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Major proposal for new investment to create a purpose-built palliative care system in Queensland

Leading voice: “Sadly, in Queensland, we have a sector in need of urgent reform, one that must have the capacity to meet the needs of all Queenslanders regardless of their age, diagnosis or gender so that care is not determined by a postcode lottery.”

DOCTORS, health professionals and carers have challenged Queensland’s political leaders to commit to a massive spending boost for palliative care.

Ahead of the October 31 election, Palliative Care Queensland, the sector’s peak body, AMA Queensland and community groups from across the state have called for a more-than tripling of funding – from the current $110 million each year to $385 million – so that it is available to all.

“At present, access to palliative care for Queenslanders is a lottery based on where they live, their age, their illness, their culture and even the way their local hospital and health service allocates its funding,” PCQ said in an election pamphlet, describing palliative care as a human right.

The peak body’s chief executive officer Shyla Mills described palliative care as “a universal need, declared a human right”.

“Sadly, in Queensland, we have a sector in need of urgent reform, one that must have the capacity to meet the needs of all Queenslanders regardless of their age, diagnosis or gender so that care is not determined by a postcode lottery,” she said.

AMA Queensland president Dr Chris Perry said the palliative care sector received only about one per cent of the state’s health budget, “a figure that is starkly inadequate for a need that touches everyone in the state”.

“We can’t continue to standby in silence,” Dr Perry said.

Voluntary euthanasia is being driven as a grassroots election issue by pro-euthanasia groups and is being opposed by the Catholic Church and the right-to-life lobby.

Queensland’s six Catholic bishops last month released an election statement that said: “Access to palliative care for older Queenslanders receiving aged care, especially in regional and rural settings, is a critical area of need. This urgent need is highlighted at a time when there is pressure to legislate for euthanasia in the State parliament.”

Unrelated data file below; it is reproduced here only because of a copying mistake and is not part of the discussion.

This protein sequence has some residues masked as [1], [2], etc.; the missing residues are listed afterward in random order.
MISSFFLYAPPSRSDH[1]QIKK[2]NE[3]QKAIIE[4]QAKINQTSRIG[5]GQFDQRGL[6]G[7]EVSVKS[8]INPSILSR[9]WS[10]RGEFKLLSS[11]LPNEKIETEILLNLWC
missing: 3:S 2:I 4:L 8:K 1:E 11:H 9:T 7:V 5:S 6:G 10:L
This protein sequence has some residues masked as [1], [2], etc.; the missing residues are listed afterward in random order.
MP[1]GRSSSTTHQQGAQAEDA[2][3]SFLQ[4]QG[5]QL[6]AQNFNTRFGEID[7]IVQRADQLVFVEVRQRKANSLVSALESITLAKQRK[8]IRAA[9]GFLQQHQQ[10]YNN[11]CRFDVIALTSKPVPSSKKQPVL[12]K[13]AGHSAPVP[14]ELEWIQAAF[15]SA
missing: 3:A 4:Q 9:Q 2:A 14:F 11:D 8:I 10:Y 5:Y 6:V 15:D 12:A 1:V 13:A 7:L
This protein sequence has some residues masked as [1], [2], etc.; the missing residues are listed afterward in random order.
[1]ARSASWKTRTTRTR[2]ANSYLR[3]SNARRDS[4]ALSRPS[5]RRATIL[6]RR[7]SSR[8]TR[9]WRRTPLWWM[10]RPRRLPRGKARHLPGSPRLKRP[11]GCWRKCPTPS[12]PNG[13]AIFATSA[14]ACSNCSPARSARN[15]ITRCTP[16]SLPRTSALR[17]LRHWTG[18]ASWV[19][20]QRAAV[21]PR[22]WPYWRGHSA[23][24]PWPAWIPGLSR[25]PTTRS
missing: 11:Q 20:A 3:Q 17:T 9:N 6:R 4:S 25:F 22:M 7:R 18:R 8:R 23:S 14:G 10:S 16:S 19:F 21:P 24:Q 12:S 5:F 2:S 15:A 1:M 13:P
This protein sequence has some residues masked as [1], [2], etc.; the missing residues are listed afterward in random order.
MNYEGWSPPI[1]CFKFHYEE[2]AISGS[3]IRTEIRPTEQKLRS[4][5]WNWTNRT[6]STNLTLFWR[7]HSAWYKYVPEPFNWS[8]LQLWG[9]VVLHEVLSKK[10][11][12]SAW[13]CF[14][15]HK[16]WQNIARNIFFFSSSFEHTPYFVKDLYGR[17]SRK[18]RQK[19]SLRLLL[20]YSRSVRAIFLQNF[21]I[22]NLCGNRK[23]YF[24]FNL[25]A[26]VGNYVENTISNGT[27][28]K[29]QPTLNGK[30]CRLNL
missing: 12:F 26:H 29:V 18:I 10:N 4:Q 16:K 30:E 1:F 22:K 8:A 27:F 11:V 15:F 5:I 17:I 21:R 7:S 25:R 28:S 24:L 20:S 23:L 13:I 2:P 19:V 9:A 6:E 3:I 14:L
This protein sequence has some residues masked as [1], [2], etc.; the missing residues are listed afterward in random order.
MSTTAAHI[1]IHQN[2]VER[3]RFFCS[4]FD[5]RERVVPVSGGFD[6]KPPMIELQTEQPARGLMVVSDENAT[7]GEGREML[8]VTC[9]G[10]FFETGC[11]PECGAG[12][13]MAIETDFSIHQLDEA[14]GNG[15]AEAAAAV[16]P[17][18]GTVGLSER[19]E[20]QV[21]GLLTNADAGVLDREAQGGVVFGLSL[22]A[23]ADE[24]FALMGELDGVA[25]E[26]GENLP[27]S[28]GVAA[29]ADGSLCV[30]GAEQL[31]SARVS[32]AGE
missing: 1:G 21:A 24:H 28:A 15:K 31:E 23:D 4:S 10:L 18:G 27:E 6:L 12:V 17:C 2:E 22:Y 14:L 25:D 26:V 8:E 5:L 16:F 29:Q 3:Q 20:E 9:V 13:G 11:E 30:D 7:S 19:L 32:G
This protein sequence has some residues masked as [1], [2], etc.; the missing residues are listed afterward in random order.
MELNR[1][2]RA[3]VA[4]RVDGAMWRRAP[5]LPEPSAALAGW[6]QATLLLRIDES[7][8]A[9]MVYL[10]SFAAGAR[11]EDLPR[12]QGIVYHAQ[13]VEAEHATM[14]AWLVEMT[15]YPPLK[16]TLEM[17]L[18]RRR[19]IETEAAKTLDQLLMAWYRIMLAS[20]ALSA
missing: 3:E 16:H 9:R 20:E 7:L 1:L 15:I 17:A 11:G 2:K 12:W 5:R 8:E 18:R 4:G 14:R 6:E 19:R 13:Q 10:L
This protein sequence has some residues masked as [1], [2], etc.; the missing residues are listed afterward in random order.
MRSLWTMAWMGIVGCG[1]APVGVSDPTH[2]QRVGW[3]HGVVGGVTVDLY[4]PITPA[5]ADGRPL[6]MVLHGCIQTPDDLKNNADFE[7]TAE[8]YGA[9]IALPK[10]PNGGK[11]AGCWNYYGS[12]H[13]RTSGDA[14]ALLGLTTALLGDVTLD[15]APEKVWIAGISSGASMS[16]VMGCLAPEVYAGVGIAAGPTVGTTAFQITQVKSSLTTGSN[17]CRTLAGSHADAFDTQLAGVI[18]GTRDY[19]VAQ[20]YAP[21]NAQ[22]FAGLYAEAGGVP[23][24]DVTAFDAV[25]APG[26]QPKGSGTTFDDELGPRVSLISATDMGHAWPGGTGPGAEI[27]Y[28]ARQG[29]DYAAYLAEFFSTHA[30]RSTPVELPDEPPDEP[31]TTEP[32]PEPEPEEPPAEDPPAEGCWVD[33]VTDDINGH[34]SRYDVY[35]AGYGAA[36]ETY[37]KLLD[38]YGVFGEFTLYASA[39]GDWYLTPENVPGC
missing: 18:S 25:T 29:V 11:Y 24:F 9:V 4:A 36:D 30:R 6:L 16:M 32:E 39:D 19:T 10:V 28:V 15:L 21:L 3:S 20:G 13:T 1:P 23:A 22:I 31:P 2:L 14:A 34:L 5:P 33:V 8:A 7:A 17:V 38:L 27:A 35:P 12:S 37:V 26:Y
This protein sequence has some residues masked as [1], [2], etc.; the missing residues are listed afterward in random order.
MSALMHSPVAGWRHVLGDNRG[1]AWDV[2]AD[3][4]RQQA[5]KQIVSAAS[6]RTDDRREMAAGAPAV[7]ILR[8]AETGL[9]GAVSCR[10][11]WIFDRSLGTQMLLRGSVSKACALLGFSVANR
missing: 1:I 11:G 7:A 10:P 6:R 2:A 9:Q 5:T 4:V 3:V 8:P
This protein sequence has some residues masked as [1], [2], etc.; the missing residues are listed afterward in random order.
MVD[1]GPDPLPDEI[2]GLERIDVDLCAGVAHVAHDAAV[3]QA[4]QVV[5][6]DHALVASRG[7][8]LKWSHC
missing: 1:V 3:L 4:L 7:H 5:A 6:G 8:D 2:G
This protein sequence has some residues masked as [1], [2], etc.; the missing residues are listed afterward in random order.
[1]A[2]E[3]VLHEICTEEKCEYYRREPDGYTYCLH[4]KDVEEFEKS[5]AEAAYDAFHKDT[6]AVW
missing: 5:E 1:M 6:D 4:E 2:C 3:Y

Two major Catholic-aligned hospital and aged care operators in Queensland promised to quit the industry if legislation passed and they were forced to provide voluntary euthanasia (voluntary assisted dying – VAD).

Southern Cross Care, which runs 11 aged-care homes and five retirement villages, and the Mater Group with 10 Catholic hospitals have both expressed alarm about Queensland becoming the third state to introduce a VAD law.

Mater Group chairman Francis Sullivan said VAD would not be allowed in any of its hospitals.

“We are determined to provide comprehensive healthcare from cradle to the grave,” he said in an opinion column published in The Australian.

“We respect the process of life including the dying process but it is not in our mission to accelerate death and certainly not in our mission to directly intervene to cause death.”

Mr Sullivan said the general lack of understanding about the needs of the dying and access to services for them represented a significant gap in both the policy and the platform for debate.

“Good palliative medicine and clinical support services ease the suffering of most people at the end of life,” he said.

“It also removes any expedient threats to dying individuals who worry about being a burden to others or even a resource drain on the community.

“In many ways it brings out the best in medicine because it concentrates on all aspects of a person’s care, including their relational needs at such a precious time.”

Neither of the major parties have said what they would do with draft legislation that was being reviewed by the Queensland Law Reform Commission and could be introduced into the next parliament.

“As Queenslanders prepare to vote in the October 31 election, it seems fair to ask candidates which way they will go,” Mr Sullivan said.

Ms Mills said boosting the palliative care budget would, in simple terms, cost each Queenslander $53 a year, or the equivalent of one cup of coffee per person a month.

“A small investment to make to meet a universal need and address a human right,” she said.

Major proposal for new investment to create a purpose-built palliative care system in Queensland Palliative Care Queensland’s election pamphlet “Requirements for Requirements for New Investment in Palliative Care” can be downloaded here.

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